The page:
Top 10 best cars with sliding doors 2022
If ease of access is a priority, cars with sliding doors offer an enormous advantage. We list our top 10
Do you have a young family or regularly carry passengers who require easy access to the front and rear seats? If so, you may be familiar with the struggle of squeezing through a small gap created by a car door that can’t be fully opened, while desperately trying to avoid knocking it into a closely parked car. Imagine if you could simply slide the doors open instead...
There aren’t that many cars out there with sliding doors but the dozen or so available to retail buyers in the UK offer a reasonably broad selection to choose from. Parking in tight spaces or along busy narrow roads will never cause anxiety again.
Choosing a car with sliding rear doors rather than conventional ones gives you a number of advantages. If you want a seven-seater, for example, having wide-opening sliding doors makes access to the back row of seats far easier than it tends to be in a car with normal doors.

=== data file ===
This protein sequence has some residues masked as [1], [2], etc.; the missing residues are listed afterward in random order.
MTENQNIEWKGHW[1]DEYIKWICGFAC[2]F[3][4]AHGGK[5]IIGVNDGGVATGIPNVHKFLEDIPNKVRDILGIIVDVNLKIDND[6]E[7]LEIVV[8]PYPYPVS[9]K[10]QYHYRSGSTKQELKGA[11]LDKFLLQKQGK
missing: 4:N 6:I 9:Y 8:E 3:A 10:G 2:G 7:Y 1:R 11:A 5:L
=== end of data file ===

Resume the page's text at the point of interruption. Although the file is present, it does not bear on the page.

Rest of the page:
Even if you want to stick with five seats rather than opt for a seven-seater, sliding rear doors make getting into the back seats simple. Parents with small children are able to easily lean in to strap them in or unbuckle them, unencumbered by door pillars or protruding windows.
You’re at a huge advantage in tight car parks and on busy city streets, as sliding doors hardly protrude from the body of the car when they open, effectively removing the chance of denting another car or scratching your own car’s paintwork.
Many cars with sliding doors are based on vans; these are often referred to as MPVs. While that doesn’t mean they’re bad to drive – modern vans are far plusher and more car-like than they once were – it does mean that if you’re making the switch from a family hatchback or people carrier, you may find interior noise is louder than usual and notice bumps in poor roads. If you’re stepping up from a family hatch, it’s also worth noting they’ll feel a lot bigger from behind the wheel.